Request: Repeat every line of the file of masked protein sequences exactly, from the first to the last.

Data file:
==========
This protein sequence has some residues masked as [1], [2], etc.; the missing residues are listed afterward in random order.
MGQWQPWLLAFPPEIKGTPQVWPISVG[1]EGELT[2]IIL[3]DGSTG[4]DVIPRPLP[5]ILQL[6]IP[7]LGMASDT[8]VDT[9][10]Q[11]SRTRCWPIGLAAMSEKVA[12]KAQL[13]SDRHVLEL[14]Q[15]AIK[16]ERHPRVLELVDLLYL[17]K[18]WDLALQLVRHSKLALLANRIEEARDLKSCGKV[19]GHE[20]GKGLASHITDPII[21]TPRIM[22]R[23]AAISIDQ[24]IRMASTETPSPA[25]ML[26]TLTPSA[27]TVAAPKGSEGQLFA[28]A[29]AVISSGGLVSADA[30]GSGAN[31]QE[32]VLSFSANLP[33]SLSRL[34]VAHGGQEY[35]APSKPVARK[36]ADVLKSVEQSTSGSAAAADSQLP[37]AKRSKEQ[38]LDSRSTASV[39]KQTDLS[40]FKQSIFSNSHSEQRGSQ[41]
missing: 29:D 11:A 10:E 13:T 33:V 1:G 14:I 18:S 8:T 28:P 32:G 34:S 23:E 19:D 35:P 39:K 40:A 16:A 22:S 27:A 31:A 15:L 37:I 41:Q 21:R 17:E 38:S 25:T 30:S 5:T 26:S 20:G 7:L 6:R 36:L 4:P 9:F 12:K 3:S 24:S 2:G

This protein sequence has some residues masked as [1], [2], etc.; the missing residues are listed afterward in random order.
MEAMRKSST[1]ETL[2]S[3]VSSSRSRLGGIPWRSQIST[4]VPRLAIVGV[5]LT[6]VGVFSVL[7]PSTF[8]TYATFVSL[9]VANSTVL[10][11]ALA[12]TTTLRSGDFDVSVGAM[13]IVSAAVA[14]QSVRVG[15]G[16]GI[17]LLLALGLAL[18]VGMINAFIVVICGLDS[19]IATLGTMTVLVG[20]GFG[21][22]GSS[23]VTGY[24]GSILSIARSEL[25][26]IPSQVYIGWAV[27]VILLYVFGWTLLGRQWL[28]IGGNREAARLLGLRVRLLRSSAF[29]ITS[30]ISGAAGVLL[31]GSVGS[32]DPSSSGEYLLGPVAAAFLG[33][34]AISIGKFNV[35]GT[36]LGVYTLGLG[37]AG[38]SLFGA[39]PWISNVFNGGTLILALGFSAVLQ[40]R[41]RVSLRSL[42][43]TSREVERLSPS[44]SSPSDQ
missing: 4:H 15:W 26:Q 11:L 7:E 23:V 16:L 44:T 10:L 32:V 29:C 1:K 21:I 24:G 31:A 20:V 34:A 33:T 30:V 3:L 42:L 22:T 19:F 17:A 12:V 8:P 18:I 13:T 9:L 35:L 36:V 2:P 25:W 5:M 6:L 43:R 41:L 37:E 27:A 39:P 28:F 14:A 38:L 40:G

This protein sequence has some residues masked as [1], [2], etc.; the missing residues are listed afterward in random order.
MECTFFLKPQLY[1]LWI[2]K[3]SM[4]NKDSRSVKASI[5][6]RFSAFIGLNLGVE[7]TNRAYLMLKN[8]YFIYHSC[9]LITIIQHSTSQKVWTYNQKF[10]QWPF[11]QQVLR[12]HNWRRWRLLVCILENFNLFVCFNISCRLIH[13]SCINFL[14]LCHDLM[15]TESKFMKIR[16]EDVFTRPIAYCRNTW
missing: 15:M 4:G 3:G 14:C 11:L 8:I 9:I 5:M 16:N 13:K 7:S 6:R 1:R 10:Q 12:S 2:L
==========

This protein sequence has some residues masked as [1], [2], etc.; the missing residues are listed afterward in random order.
MGQWQPWLLAFPPEIKGTPQVWPISVG[1]EGELT[2]IIL[3]DGSTG[4]DVIPRPLP[5]ILQL[6]IP[7]LGMASDT[8]VDT[9][10]Q[11]SRTRCWPIGLAAMSEKVA[12]KAQL[13]SDRHVLEL[14]Q[15]AIK[16]ERHPRVLELVDLLYL[17]K[18]WDLALQLVRHSKLALLANRIEEARDLKSCGKV[19]GHE[20]GKGLASHITDPII[21]TPRIM[22]R[23]AAISIDQ[24]IRMASTETPSPA[25]ML[26]TLTPSA[27]TVAAPKGSEGQLFA[28]A[29]AVISSGGLVSADA[30]GSGAN[31]QE[32]VLSFSANLP[33]SLSRL[34]VAHGGQEY[35]APSKPVARK[36]ADVLKSVEQSTSGSAAAADSQLP[37]AKRSKEQ[38]LDSRSTASV[39]KQTDLS[40]FKQSIFSNSHSEQRGSQ[41]
missing: 29:D 11:A 10:E 13:T 33:V 1:G 14:I 18:S 8:T 28:P 32:G 34:S 23:E 19:D 35:P 39:K 40:A 16:A 22:S 27:A 31:A 15:L 37:I 41:Q 21:R 17:E 38:S 25:T 30:S 5:T 26:S 20:G 7:L 6:R 36:L 4:P 9:F 12:K 3:S 24:S 2:G

This protein sequence has some residues masked as [1], [2], etc.; the missing residues are listed afterward in random order.
MEAMRKSST[1]ETL[2]S[3]VSSSRSRLGGIPWRSQIST[4]VPRLAIVGV[5]LT[6]VGVFSVL[7]PSTF[8]TYATFVSL[9]VANSTVL[10][11]ALA[12]TTTLRSGDFDVSVGAM[13]IVSAAVA[14]QSVRVG[15]G[16]GI[17]LLLALGLAL[18]VGMINAFIVVICGLDS[19]IATLGTMTVLVG[20]GFG[21][22]GSS[23]VTGY[24]GSILSIARSEL[25][26]IPSQVYIGWAV[27]VILLYVFGWTLLGRQWL[28]IGGNREAARLLGLRVRLLRSSAF[29]ITS[30]ISGAAGVLL[31]GSVGS[32]DPSSSGEYLLGPVAAAFLG[33][34]AISIGKFNV[35]GT[36]LGVYTLGLG[37]AG[38]SLFGA[39]PWISNVFNGGTLILALGFSAVLQ[40]R[41]RVSLRSL[42][43]TSREVERLSPS[44]SSPSDQ
missing: 4:H 15:W 26:Q 11:L 7:E 23:V 16:L 44:T 10:L 32:V 29:C 1:K 21:I 24:G 31:A 20:V 34:A 33:T 30:V 3:L 42:L 22:T 19:F 17:A 12:V 8:P 18:I 13:T 9:L 35:L 36:V 2:P 25:W 5:M 6:L 43:R 41:L 37:E 27:A 39:P 28:F 14:A 38:L 40:G

This protein sequence has some residues masked as [1], [2], etc.; the missing residues are listed afterward in random order.
MECTFFLKPQLY[1]LWI[2]K[3]SM[4]NKDSRSVKASI[5][6]RFSAFIGLNLGVE[7]TNRAYLMLKN[8]YFIYHSC[9]LITIIQHSTSQKVWTYNQKF[10]QWPF[11]QQVLR[12]HNWRRWRLLVCILENFNLFVCFNISCRLIH[13]SCINFL[14]LCHDLM[15]TESKFMKIR[16]EDVFTRPIAYCRNTW
missing: 15:M 4:G 3:G 14:C 11:L 8:I 9:I 5:M 16:N 13:K 7:S 6:R 1:R 10:Q 12:S 2:L